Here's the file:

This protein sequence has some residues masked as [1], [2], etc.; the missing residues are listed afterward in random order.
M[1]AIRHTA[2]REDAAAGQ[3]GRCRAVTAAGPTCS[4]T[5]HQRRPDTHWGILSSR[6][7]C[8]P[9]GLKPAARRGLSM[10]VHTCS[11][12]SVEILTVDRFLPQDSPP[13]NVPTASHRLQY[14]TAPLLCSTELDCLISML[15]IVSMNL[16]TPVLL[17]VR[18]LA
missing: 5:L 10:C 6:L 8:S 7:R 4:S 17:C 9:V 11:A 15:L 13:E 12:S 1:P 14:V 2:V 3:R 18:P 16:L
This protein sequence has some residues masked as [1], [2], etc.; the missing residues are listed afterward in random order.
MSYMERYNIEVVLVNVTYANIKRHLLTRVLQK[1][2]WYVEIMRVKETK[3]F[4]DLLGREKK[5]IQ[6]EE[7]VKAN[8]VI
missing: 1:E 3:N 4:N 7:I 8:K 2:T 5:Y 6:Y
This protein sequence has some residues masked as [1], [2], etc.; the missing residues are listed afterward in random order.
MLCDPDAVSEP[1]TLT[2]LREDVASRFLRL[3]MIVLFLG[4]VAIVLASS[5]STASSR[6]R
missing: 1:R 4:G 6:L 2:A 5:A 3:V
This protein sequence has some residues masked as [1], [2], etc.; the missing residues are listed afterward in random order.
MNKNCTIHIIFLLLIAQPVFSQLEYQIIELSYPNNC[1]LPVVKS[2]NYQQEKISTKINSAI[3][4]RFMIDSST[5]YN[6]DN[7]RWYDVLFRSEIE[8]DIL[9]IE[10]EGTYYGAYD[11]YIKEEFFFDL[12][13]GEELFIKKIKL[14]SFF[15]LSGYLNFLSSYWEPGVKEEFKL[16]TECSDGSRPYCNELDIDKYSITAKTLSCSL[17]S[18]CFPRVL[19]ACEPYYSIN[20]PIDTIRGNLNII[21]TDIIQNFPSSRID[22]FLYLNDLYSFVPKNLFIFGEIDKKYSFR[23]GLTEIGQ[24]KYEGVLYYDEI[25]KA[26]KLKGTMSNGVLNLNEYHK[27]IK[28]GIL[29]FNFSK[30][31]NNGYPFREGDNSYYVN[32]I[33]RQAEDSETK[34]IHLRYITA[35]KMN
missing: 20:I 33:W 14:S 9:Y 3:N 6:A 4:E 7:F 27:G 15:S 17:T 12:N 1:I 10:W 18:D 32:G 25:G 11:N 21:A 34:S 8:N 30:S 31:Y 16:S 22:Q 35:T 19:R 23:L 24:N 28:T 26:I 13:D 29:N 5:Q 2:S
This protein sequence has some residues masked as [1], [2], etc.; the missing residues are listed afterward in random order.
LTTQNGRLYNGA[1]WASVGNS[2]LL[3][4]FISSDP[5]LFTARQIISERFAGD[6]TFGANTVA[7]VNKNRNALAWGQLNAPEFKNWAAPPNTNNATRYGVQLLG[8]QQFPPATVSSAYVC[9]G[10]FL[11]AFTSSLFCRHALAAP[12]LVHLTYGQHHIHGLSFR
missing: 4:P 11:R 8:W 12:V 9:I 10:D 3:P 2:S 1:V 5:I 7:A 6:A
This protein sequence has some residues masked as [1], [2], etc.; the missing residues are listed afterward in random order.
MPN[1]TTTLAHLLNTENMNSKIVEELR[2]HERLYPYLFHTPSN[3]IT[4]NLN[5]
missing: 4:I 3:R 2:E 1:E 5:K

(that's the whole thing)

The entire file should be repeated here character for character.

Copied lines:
This protein sequence has some residues masked as [1], [2], etc.; the missing residues are listed afterward in random order.
M[1]AIRHTA[2]REDAAAGQ[3]GRCRAVTAAGPTCS[4]T[5]HQRRPDTHWGILSSR[6][7]C[8]P[9]GLKPAARRGLSM[10]VHTCS[11][12]SVEILTVDRFLPQDSPP[13]NVPTASHRLQY[14]TAPLLCSTELDCLISML[15]IVSMNL[16]TPVLL[17]VR[18]LA
missing: 5:L 10:C 6:L 8:S 7:R 4:S 17:C 9:V 11:A 15:L 13:E 12:S 1:P 14:V 2:V 3:R 18:P 16:L
This protein sequence has some residues masked as [1], [2], etc.; the missing residues are listed afterward in random order.
MSYMERYNIEVVLVNVTYANIKRHLLTRVLQK[1][2]WYVEIMRVKETK[3]F[4]DLLGREKK[5]IQ[6]EE[7]VKAN[8]VI
missing: 1:E 3:N 4:N 7:I 8:K 2:T 5:Y 6:Y
This protein sequence has some residues masked as [1], [2], etc.; the missing residues are listed afterward in random order.
MLCDPDAVSEP[1]TLT[2]LREDVASRFLRL[3]MIVLFLG[4]VAIVLASS[5]STASSR[6]R
missing: 1:R 4:G 6:L 2:A 5:A 3:V
This protein sequence has some residues masked as [1], [2], etc.; the missing residues are listed afterward in random order.
MNKNCTIHIIFLLLIAQPVFSQLEYQIIELSYPNNC[1]LPVVKS[2]NYQQEKISTKINSAI[3][4]RFMIDSST[5]YN[6]DN[7]RWYDVLFRSEIE[8]DIL[9]IE[10]EGTYYGAYD[11]YIKEEFFFDL[12][13]GEELFIKKIKL[14]SFF[15]LSGYLNFLSSYWEPGVKEEFKL[16]TECSDGSRPYCNELDIDKYSITAKTLSCSL[17]S[18]CFPRVL[19]ACEPYYSIN[20]PIDTIRGNLNII[21]TDIIQNFPSSRID[22]FLYLNDLYSFVPKNLFIFGEIDKKYSFR[23]GLTEIGQ[24]KYEGVLYYDEI[25]KA[26]KLKGTMSNGVLNLNEYHK[27]IK[28]GIL[29]FNFSK[30][31]NNGYPFREGDNSYYVN[32]I[33]RQAEDSETK[34]IHLRYITA[35]KMN
missing: 20:I 33:W 14:S 9:Y 3:N 6:A 4:E 7:F 27:G 15:S 17:T 12:N 1:I 10:W 18:D 32:G 25:G 11:N 21:A 34:S 8:N 30:S 31:Y 16:S 22:Q 35:T 19:R 23:L 24:N 28:T 26:I 13:D 29:N 5:Q 2:S
This protein sequence has some residues masked as [1], [2], etc.; the missing residues are listed afterward in random order.
LTTQNGRLYNGA[1]WASVGNS[2]LL[3][4]FISSDP[5]LFTARQIISERFAGD[6]TFGANTVA[7]VNKNRNALAWGQLNAPEFKNWAAPPNTNNATRYGVQLLG[8]QQFPPATVSSAYVC[9]G[10]FL[11]AFTSSLFCRHALAAP[12]LVHLTYGQHHIHGLSFR
missing: 4:P 11:R 8:W 12:V 9:I 10:D 3:P 2:S 1:V 5:I 7:A 6:A
This protein sequence has some residues masked as [1], [2], etc.; the missing residues are listed afterward in random order.
MPN[1]TTTLAHLLNTENMNSKIVEELR[2]HERLYPYLFHTPSN[3]IT[4]NLN[5]
missing: 4:I 3:R 2:E 1:E 5:K